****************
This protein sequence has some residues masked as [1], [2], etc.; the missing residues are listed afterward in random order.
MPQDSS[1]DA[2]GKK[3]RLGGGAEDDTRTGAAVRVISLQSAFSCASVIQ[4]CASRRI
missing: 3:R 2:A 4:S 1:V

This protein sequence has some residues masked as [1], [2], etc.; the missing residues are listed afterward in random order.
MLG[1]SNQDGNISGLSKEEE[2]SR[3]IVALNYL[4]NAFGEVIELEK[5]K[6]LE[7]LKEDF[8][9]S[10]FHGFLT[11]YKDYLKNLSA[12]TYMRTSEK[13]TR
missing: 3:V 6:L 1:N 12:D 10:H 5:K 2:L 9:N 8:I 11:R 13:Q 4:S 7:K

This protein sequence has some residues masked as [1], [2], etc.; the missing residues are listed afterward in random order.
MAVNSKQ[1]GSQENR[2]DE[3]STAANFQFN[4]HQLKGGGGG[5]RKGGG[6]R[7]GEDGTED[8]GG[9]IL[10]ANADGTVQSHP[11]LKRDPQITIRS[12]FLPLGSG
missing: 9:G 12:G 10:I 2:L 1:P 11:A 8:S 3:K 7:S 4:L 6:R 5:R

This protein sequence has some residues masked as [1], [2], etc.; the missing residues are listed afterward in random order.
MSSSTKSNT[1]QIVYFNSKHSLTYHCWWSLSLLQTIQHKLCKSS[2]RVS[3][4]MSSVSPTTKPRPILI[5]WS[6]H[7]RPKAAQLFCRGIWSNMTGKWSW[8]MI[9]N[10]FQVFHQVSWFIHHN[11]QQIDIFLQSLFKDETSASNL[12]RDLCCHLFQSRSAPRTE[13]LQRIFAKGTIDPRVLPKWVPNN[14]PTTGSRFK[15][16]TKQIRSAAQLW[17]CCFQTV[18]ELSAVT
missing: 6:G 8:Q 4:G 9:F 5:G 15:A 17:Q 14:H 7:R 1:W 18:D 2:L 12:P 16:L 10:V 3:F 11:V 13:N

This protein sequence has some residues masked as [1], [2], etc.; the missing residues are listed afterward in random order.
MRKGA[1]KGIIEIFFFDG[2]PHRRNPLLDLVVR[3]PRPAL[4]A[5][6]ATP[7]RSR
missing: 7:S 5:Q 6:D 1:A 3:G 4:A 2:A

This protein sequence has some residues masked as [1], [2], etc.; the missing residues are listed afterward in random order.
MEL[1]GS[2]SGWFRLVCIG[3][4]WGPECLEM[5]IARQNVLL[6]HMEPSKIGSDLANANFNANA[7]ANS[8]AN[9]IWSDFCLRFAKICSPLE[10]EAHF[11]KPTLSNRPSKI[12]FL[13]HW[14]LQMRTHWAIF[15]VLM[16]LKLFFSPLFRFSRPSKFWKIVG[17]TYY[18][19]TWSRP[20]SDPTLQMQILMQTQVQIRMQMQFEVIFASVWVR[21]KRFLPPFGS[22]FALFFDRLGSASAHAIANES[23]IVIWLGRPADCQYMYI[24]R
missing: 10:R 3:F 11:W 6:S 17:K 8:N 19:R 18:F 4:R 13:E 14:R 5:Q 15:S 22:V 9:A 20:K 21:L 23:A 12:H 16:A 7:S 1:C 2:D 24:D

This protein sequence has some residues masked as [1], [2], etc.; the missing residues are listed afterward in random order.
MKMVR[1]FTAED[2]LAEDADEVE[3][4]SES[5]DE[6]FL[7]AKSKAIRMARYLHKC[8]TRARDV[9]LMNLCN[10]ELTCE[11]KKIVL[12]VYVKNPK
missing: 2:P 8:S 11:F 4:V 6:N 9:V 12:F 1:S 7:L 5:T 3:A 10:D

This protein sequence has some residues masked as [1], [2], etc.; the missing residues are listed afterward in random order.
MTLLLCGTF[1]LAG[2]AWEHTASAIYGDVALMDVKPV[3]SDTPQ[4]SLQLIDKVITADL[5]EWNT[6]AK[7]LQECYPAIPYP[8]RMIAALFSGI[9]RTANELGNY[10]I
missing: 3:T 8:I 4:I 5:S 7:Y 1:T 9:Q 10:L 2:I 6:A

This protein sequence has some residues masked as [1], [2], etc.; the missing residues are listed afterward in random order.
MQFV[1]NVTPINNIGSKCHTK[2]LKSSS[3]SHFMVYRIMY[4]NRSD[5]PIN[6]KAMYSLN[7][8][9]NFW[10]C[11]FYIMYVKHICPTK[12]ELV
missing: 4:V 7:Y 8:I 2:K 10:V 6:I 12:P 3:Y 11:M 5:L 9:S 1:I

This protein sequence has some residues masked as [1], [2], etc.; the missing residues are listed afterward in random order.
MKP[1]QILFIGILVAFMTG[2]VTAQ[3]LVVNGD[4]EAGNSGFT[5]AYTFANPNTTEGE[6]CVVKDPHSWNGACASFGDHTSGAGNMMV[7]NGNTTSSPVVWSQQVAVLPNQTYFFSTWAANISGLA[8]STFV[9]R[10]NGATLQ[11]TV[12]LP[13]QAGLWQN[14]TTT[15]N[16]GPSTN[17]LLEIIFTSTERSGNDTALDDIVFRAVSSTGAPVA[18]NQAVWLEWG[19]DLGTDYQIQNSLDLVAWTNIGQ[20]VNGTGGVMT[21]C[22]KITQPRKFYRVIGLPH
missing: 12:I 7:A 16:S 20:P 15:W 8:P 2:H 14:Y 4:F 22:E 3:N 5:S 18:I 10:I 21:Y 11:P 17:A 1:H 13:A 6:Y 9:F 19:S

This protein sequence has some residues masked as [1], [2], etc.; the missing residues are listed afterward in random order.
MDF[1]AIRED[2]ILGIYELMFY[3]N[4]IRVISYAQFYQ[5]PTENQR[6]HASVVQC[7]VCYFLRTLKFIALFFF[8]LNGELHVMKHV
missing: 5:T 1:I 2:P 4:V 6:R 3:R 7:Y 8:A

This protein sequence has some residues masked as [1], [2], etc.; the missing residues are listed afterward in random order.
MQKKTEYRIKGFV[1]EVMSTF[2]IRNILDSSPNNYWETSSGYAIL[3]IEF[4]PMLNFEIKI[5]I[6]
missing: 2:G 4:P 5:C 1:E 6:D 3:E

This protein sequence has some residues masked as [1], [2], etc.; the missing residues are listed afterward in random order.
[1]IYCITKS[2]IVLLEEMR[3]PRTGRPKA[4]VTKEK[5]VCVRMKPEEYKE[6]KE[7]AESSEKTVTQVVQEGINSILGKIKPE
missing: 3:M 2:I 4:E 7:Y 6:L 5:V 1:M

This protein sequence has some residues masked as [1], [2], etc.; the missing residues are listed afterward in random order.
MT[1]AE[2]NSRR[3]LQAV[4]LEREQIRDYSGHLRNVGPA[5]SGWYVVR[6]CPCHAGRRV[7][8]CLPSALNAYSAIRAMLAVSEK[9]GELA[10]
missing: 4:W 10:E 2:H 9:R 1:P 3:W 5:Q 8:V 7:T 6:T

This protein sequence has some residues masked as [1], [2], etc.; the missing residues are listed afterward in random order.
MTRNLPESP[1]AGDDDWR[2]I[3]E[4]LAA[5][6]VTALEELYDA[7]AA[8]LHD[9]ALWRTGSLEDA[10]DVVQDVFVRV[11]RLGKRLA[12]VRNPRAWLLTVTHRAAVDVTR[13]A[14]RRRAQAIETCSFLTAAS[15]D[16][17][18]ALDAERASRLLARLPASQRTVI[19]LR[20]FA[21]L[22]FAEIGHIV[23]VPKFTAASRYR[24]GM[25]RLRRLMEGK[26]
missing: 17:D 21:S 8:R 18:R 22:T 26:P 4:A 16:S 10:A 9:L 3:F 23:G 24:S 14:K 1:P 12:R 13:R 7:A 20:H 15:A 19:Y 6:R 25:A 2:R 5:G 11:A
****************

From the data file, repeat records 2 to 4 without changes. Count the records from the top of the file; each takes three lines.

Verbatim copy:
This protein sequence has some residues masked as [1], [2], etc.; the missing residues are listed afterward in random order.
MLG[1]SNQDGNISGLSKEEE[2]SR[3]IVALNYL[4]NAFGEVIELEK[5]K[6]LE[7]LKEDF[8][9]S[10]FHGFLT[11]YKDYLKNLSA[12]TYMRTSEK[13]TR
missing: 3:V 6:L 1:N 12:D 10:H 5:K 2:L 9:N 8:I 11:R 13:Q 4:S 7:K

This protein sequence has some residues masked as [1], [2], etc.; the missing residues are listed afterward in random order.
MAVNSKQ[1]GSQENR[2]DE[3]STAANFQFN[4]HQLKGGGGG[5]RKGGG[6]R[7]GEDGTED[8]GG[9]IL[10]ANADGTVQSHP[11]LKRDPQITIRS[12]FLPLGSG
missing: 9:G 12:G 10:I 2:L 1:P 11:A 8:S 3:K 7:S 4:L 6:R 5:R

This protein sequence has some residues masked as [1], [2], etc.; the missing residues are listed afterward in random order.
MSSSTKSNT[1]QIVYFNSKHSLTYHCWWSLSLLQTIQHKLCKSS[2]RVS[3][4]MSSVSPTTKPRPILI[5]WS[6]H[7]RPKAAQLFCRGIWSNMTGKWSW[8]MI[9]N[10]FQVFHQVSWFIHHN[11]QQIDIFLQSLFKDETSASNL[12]RDLCCHLFQSRSAPRTE[13]LQRIFAKGTIDPRVLPKWVPNN[14]PTTGSRFK[15][16]TKQIRSAAQLW[17]CCFQTV[18]ELSAVT
missing: 6:G 8:Q 4:G 9:F 5:G 15:A 17:Q 14:H 7:R 1:W 18:D 2:L 12:P 16:L 10:V 3:F 11:V 13:N